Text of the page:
Agnolo Bronzino

1503 - 1571

Florentine Mannerist Painter

Influences:  Jacopo da Pontormo, Titian and Leonardo da Vinci

Education - Studied under Jacopo da Pontormo

Cause of Death -  Old Age

Angelo Bronzino art.

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Agnolo Bronzino Biography

Bronzino, Pontormo’s close follower, had none of his master’s talent as a decorator, but happily much of his power as a portrait-painter. Would he had never attempted anything else! The nude without material or spiritual significance, with no beauty of design or colour, the nude simply because it was the nude, was Bronzino’s ideal in composition, and the result is his “Christ in Limbo.” But as a portrait-painter, he took up the note struck by his master and continued it, leaving behind him a series of portraits which not only had their effect in determining the character of Court painting all over Europe, but, what is more to the point, a series of portraits most of which are works of art. As painting, it is true, they are hard, and often timid; but their air of distinction, their interpretive qualities, have not often been surpassed. In his Uffizi portraits of Eleanora di Toledo, of Prince Ferdinand, of the Princess Maria, we seem to see the prototypes of Velasquez’ queens, princes, and princesses: and for a fine example of dignified rendering of character, look in the Sala Baroccio of the Uffizi at a bust of a young woman with a missal in her hand.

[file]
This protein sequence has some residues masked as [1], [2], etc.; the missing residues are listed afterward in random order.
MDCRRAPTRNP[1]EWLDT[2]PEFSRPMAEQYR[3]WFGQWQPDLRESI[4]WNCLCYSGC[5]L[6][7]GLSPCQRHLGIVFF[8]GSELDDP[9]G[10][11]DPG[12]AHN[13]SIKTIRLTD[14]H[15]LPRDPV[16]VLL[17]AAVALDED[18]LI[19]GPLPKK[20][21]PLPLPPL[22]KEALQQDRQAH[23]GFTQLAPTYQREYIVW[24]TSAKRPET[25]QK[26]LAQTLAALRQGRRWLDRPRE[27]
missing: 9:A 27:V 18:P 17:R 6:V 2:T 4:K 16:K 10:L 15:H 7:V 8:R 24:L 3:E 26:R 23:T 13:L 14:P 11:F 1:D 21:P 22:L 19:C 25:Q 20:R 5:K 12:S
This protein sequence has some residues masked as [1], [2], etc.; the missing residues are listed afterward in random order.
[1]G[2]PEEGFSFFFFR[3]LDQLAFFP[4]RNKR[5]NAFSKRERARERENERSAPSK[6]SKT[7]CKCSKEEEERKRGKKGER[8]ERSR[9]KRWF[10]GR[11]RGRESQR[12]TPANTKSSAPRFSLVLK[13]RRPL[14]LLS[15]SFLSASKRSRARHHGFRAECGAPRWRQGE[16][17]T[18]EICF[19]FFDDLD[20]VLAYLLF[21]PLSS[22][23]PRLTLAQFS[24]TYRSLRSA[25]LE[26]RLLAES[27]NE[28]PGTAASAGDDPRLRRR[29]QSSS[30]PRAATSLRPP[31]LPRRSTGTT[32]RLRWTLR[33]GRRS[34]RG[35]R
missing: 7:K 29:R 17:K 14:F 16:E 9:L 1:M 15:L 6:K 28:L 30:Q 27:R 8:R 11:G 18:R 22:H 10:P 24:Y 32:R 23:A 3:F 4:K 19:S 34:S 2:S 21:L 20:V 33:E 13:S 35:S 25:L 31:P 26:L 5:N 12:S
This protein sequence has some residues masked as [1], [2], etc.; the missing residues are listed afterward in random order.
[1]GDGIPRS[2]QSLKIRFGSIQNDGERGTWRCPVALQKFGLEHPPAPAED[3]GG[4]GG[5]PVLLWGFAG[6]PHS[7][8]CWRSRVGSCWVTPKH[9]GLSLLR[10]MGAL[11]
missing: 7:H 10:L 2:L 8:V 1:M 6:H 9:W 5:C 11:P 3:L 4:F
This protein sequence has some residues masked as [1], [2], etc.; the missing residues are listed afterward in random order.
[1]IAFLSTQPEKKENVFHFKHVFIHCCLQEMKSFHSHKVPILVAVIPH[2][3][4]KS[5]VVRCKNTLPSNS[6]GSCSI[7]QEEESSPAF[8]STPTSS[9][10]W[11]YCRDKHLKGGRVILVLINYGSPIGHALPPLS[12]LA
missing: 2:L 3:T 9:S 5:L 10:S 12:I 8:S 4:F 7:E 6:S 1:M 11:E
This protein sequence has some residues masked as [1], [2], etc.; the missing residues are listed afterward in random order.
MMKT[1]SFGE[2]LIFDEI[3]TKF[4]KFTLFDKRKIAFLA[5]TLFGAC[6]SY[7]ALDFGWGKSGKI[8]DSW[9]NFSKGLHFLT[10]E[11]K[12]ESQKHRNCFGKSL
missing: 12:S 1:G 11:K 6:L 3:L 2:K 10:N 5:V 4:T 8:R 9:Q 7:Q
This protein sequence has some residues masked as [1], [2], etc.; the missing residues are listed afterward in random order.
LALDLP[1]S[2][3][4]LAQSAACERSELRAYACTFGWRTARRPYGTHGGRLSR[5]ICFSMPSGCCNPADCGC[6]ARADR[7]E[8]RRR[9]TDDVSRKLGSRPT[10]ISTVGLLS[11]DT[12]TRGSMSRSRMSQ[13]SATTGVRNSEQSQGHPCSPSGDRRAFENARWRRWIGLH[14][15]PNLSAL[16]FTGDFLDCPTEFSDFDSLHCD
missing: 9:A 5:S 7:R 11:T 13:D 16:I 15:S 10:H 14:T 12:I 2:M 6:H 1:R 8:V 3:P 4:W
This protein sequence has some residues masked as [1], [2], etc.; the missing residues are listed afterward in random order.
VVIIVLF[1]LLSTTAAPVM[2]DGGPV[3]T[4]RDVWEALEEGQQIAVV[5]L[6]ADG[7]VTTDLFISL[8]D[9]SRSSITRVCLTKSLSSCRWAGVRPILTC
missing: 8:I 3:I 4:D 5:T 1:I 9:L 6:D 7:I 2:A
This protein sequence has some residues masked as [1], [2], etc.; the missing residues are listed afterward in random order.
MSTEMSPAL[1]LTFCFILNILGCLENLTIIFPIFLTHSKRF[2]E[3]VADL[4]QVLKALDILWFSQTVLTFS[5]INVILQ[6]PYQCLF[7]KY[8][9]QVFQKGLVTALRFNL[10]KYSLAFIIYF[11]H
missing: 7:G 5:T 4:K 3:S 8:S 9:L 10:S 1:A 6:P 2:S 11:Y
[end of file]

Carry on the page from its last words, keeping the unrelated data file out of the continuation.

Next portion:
Description of the Mannerist Style

Originating in Italy, the term mannerism comes from the Italian 'maniera', which translates to 'style'. Mannerism is an artistic style that was born in the early 1500s.  The style originated in Italy and later widened to all of Europe. Mannerists paintings are characterized by elongated limbs, thin aquiline noses,  long tapering fingers, undersized heads,  garish colors and elaborately mannered, contorted postures. The Mannerists in Italy worked on commission for a restricted audience of Vatican powerbrokers and royalty. The subjects they were allowed to portray was controlled and restricted to Biblical themes, portraits and occasionally mythology.  El Greco spurned the sumptuous commissions in favor of artistic freedom went off to Spain and to pursue his own magnificent vision.

 

Principle  Mannerist Painters

Paolo Veronese

Jacopo da Pontormo

Alessandro Allori

El Greco

Giorgio Vasari

Giovanni Rosso Fiorentino

Agnolo Bronzino

Parmigianinoa

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References - The Florentine Painters of the Renaissance  by Bernhard Berenson